That's according to County Budget Director Freda Terry who reported what she was told by Sheldon Davis, county building maintenance director when he was unavailable to explain since he was apparently repairing that breakdown and others.
Her office's temperature exceeded 100 degrees Monday, she said.
"The unit has three compressors," Terry said. "The big one is out."
When that happens, a circuit board is to start another compressor, but the board was malfunctioning, too, so the two backup units didn't engage, she said.
However, by 3:15 p.m. Wednesday, the two smaller units appeared to be working and the office thermostat was read at 81 degrees.
Several calls to Sheldon Davis, director of building maintenance for the county schools, resulted in no contact. In recent months, his department's responsibilities were expanded to include various other county buildings.
"We're also out at the Courthouse," Terry said.
At the Annex, "It won't be so bad," she said, if Davis got the two smaller units operating.
"The first one is on order and it will take three weeks to be made and get here," Terry said of the unit that must be manufactured. "It's an odd size...
"Of course, our warranty is out," she said.
The system outage was at a bad time for the budget office clerks, bookkeepers, Terry and others. It was payroll week. Checks totaling some $244,000 had to be issued so employees could be paid today.
It's been worse.
In 1992-93, the system failed and the temperature hit 115 degrees in the third floor law office of Michael Boyd, according to law secretary Pat Hanson.
"We couldn't work for several days," Hanson said, noting the building was constructed as a bank in 1975. She started working there the next year.
This time, the law office conducted business wherever their clients were located early this week.
"Lawyers on wheels is what we laughingly called ourselves," Hanson said.
Marshall County's Zoning and Codes Offices are on the third floor where secretary Rosemary Jones said the temperature was 93 degrees on Monday morning. Wednesday afternoon, just before closing time, the temperature was 79 degrees.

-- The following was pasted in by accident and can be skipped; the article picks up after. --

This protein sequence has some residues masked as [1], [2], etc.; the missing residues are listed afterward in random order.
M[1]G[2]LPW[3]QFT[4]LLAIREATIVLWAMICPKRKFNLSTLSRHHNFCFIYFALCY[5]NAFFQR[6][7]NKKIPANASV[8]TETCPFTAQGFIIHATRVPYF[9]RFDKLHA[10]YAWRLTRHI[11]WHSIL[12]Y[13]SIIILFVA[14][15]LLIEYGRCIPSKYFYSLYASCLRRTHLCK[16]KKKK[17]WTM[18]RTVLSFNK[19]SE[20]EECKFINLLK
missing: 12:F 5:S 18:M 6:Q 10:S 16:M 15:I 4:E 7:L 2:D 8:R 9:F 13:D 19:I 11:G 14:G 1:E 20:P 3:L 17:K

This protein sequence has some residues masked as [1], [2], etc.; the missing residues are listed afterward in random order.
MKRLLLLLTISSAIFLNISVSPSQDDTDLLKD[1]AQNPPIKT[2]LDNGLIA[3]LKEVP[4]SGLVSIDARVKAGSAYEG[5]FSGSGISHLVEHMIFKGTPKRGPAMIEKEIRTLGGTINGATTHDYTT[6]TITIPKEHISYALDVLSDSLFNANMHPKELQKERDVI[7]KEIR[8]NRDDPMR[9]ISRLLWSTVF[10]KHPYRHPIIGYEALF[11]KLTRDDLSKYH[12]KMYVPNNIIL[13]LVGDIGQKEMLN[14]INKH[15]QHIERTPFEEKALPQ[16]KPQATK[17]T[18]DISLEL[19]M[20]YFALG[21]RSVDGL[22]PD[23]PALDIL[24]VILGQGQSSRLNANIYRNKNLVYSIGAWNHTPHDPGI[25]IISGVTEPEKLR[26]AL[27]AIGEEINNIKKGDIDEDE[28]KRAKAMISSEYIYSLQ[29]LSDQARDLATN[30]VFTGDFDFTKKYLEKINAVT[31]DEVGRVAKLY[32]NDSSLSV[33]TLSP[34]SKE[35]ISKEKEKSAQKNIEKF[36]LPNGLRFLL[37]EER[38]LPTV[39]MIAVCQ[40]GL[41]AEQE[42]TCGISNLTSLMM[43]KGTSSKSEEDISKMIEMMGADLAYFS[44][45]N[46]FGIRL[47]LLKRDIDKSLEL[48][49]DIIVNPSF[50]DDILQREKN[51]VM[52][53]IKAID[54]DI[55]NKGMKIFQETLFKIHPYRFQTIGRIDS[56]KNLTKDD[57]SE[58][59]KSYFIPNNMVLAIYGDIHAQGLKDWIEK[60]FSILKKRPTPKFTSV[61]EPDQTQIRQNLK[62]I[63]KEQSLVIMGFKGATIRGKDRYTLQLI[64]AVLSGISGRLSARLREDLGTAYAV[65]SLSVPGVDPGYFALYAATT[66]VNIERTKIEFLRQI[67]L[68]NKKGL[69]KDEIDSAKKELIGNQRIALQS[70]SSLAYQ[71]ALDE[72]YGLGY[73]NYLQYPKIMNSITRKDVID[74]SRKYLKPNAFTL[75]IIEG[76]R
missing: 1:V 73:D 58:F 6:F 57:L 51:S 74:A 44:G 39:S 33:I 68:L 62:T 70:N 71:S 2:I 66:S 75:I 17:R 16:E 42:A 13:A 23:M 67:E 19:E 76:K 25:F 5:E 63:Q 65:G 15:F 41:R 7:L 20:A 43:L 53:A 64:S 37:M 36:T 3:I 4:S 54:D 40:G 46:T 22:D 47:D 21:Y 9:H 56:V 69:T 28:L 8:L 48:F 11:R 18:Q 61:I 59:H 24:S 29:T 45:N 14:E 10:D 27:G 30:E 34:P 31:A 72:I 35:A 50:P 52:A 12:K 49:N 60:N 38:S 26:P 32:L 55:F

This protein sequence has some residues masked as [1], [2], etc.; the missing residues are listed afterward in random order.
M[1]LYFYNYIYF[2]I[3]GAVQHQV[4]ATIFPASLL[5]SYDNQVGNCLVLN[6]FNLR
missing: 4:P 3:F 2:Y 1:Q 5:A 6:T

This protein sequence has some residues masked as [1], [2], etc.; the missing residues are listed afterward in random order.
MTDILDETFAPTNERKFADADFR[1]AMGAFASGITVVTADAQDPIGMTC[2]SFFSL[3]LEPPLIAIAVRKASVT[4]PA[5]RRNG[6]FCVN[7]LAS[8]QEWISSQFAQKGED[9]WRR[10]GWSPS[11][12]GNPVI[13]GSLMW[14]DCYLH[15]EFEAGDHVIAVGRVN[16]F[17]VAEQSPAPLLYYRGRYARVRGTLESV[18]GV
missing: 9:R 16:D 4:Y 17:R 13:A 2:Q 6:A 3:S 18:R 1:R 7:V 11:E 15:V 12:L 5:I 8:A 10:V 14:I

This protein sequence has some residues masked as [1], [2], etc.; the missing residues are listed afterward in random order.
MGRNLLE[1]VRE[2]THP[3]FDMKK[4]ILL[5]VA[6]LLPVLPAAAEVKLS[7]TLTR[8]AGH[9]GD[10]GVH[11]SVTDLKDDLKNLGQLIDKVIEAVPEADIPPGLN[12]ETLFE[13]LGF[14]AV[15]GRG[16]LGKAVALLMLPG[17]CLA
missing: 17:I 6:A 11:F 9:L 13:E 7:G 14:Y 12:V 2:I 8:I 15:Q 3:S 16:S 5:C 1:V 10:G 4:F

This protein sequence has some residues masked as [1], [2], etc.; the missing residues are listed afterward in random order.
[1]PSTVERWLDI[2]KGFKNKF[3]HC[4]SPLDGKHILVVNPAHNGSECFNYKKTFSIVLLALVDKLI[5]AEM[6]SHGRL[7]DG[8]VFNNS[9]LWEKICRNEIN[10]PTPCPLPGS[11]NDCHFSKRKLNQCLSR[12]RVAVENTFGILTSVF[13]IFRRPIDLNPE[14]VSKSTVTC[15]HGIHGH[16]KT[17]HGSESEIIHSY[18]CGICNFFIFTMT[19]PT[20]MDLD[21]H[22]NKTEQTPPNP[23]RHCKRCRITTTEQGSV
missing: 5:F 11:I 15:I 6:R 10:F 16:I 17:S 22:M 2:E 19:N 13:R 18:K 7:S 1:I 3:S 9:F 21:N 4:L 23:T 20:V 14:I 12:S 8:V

"I got to leave Monday," Jones said. "They stayed," she said of director Don Nelson and inspector John Price.
Across the hall, Property Assessor Linda Haislip said, "It feels good in here today [Wednesday]. Yesterday, it was bad. Monday it was horrible. I'm understanding that they're working on it this weekend, so, hopefully Monday, it will be fixed.
"Beads of sweat came up on us Tuesday, but Bob Hopkins (director of the county's Emergency Management Agency) saved the day. He brought us fans. Joe Liggett (the county mayor, brought us the big one in the hall."
On the ground floor in County Clerk Daphne Fagan's office, several of the main lights were off, as they were in other offices.
"It's literally cooler without lights on," Fagan said.
Meanwhile, County Mayor Joe Boyd Liggett announced that the county has been awarded a $46,470 from a federal energy grant.
The money is to be spent on four new HVAC units that were scheduled to be replaced.
"Some of our older units... are having trouble," Liggett said.
The four new units are to be installed at:
* The Senior Citizens Nutrition Center located in the Hardison Office Annex.
* The museum at the Hardison Annex.
* And, two older units at the library.
"Those are the units that would have to be replaced anyway," the county mayor said.
The energy grant also comes with changing light bulbs and fixtures to save the county money on its electric bills.